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Game Crap


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#1 Rhetorician   Members   -  Reputation: 119

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Posted 11 June 2012 - 06:27 PM

Counting for quite a long period now, I think all of the "big" games coming out are critically lacking substance. I'm about to write up a list of examples, but crumby games are nearly everywhere anyway.

Rant Area. Please, don't actually discuss this part. They're only my opinions.
Spoiler


Although I really like computer graphics -- I find them extremely interesting and consider them as powerful elements for improving the overall effect of a game -- I'm willing to give away all of this shininess for games that are actually worth my time (old games!)

I don't merely count such worth by a little thrill or excitement (or any non-holistic constituents of fun), but of personal value. Valuable as in: something which creates a special experience. That's why I believe video games have potential to be the ultimate media. They combine interactivity with (hopefully) visuals and sound. More importantly, good game designers work to create experience in an incredible range of aspects. Besides aesthetics, emotion, adventure, lore, profound aspects (i.e. deep stories) and so on; this also involves the player's skill, and their dedication to the mastery of their involvement: being a player, and the reason why they are. (note that I said "to create experience" and not "to create an experience")

What do you think? You can state your opinion, but I mostly prefer your thoughts related to game design.


Side Note: Yes, as apparently; some of my thoughts were invigorated by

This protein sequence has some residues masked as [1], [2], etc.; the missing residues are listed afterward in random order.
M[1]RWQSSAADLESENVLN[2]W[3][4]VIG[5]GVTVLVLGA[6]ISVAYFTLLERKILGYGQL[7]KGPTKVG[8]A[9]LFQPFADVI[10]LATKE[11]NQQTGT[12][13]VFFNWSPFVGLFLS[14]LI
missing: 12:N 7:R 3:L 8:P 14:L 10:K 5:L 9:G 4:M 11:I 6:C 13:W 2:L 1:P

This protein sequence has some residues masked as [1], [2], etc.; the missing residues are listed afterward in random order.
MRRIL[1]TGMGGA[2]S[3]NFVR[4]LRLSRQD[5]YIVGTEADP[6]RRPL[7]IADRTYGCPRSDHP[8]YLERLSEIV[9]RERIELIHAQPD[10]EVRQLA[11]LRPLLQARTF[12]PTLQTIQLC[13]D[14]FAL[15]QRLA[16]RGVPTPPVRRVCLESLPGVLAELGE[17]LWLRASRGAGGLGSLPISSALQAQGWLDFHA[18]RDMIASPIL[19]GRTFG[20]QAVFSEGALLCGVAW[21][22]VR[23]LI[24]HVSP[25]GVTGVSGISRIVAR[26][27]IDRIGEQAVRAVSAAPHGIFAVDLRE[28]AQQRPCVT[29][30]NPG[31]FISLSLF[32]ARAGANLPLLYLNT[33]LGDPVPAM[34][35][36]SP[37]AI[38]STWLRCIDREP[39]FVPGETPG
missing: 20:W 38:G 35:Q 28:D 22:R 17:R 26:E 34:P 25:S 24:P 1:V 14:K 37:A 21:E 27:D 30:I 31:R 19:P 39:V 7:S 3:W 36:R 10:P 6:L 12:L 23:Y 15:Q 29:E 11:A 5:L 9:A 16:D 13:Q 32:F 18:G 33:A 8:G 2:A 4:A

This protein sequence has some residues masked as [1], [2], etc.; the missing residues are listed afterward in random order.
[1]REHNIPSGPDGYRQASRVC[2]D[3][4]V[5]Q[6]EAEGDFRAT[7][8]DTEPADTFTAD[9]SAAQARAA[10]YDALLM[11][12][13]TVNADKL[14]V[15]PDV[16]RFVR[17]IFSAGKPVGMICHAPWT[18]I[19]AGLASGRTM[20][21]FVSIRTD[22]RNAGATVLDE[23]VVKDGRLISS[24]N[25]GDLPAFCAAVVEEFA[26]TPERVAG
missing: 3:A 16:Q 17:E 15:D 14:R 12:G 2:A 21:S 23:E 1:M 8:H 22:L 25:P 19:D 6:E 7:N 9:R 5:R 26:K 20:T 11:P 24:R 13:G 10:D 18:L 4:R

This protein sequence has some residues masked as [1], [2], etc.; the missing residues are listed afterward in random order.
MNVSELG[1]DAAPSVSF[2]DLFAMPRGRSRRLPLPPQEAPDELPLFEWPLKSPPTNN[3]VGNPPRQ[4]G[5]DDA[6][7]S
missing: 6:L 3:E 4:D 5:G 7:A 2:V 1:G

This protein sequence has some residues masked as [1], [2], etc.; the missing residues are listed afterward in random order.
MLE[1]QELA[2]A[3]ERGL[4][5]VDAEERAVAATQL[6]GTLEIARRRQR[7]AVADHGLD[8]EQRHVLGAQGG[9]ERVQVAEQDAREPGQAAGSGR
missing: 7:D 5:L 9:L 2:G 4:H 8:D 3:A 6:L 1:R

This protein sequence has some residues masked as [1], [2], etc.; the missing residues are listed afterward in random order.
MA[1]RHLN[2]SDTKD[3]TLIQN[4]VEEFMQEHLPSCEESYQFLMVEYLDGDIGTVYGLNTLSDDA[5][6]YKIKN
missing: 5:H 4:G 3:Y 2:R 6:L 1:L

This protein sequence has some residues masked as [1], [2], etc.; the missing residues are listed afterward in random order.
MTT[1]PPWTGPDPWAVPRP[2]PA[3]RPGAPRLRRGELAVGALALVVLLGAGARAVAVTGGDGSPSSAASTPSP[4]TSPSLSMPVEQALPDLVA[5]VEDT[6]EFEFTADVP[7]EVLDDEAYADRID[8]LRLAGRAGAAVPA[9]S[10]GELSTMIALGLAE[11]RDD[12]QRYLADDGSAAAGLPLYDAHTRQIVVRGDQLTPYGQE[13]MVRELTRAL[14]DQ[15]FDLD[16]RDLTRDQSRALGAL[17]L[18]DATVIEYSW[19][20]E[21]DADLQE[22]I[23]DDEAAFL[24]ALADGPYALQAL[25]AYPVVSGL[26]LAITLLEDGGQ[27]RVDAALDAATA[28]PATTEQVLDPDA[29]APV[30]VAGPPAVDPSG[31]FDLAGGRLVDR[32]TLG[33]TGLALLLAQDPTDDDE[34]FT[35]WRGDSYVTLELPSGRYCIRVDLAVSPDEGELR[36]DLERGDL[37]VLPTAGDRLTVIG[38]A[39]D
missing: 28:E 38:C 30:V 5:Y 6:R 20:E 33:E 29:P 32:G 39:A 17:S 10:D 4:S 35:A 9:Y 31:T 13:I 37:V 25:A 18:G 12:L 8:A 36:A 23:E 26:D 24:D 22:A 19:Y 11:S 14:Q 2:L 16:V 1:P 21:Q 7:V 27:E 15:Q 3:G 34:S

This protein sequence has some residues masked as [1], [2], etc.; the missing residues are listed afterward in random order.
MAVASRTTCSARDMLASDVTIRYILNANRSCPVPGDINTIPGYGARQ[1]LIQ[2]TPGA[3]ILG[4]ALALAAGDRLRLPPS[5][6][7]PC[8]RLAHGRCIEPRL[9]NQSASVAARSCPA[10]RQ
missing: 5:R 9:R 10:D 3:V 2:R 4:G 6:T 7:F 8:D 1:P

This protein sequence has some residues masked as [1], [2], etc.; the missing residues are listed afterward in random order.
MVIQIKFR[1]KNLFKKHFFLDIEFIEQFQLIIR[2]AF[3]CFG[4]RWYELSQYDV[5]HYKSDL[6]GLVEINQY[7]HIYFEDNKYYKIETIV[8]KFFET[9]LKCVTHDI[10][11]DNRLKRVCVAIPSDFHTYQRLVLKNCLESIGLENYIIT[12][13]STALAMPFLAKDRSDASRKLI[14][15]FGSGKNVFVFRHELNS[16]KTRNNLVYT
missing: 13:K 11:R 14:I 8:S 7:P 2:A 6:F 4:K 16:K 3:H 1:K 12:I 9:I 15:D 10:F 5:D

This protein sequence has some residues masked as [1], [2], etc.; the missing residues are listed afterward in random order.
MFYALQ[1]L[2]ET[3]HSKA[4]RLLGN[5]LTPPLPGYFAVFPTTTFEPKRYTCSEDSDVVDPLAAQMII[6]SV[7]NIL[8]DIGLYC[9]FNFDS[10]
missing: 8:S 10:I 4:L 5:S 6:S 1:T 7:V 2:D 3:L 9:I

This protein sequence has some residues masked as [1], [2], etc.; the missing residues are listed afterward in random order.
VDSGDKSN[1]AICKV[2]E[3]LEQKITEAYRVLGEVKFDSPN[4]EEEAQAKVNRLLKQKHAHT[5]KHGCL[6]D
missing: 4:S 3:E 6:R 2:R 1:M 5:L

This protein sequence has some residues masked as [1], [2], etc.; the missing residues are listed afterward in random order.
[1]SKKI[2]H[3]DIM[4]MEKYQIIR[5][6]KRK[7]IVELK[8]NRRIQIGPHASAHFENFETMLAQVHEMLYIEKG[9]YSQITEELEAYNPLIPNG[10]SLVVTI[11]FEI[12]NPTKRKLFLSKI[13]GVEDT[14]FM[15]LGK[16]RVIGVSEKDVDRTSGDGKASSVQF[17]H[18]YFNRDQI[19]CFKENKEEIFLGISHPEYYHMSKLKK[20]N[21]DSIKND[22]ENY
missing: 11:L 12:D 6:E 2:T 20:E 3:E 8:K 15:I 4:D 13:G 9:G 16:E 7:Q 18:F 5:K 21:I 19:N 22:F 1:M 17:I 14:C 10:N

From the Editor: E3 2012 - The E3 of Disillusion


I strongly agree.

Edited by Reflexus, 11 June 2012 - 06:45 PM.


Sponsor:

#2 Waterlimon   Crossbones+   -  Reputation: 2634

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Posted 11 June 2012 - 06:36 PM

I dont really buy/play any 60 money-unit-costing games, but i feel like theyre kind of like interactive stories with the focus on great graphical quality, with the multiplayer part where youre supposed to grind for a few months before buying the sequel.

They are fun to play through. But as "interactive movies + some grind", theyre not fun after completing the story. I like sandbox games because you can feed your own imagination if the built in imagination food runs out. Modern games need more sandbox.

o3o


#3 jefferytitan   Crossbones+   -  Reputation: 2242

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Posted 12 June 2012 - 04:11 PM

I appreciate your point about modern games, however your rant area is literally that. I'm cool with hating a franchise, but it's nice to have a good explanation why so we can take sides and discuss. In any case, you said not to discuss so... *zips it*

I think the article on E3 had a good point. The AAA segment of the industry is very adolescent/Michael Bay. Ironically if deeper games had proved extremely marketable back in the day we'd have AAAs building them (or a take on them). But naturally shooters were the easiest to make and look flashy and market, so that's what happened.

I want to see more games where characters have motivations and you can change their mind. Imagine a typical AAA situation; you walk into a room and there's a guy with a gun. But instead you have a tense standoff and then come to an agreement. Or you fight a bit until the zombie horde comes and then you team up, etc etc. Even in action movies things aren't so black and white that an enemy now is always an enemy later. And vice versa.

#4 fayt   Members   -  Reputation: 124

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Posted 12 June 2012 - 05:20 PM

As far as RPG goes, I think Square Enix screwed up the Final Fantasy series badly. It started out as a true rpg with FF1 2 and 3. Now it has gotten very futuristic and they are battling in the void, somewhere in space or heaven or something. Plus the levels are very plain and lack details or look the same.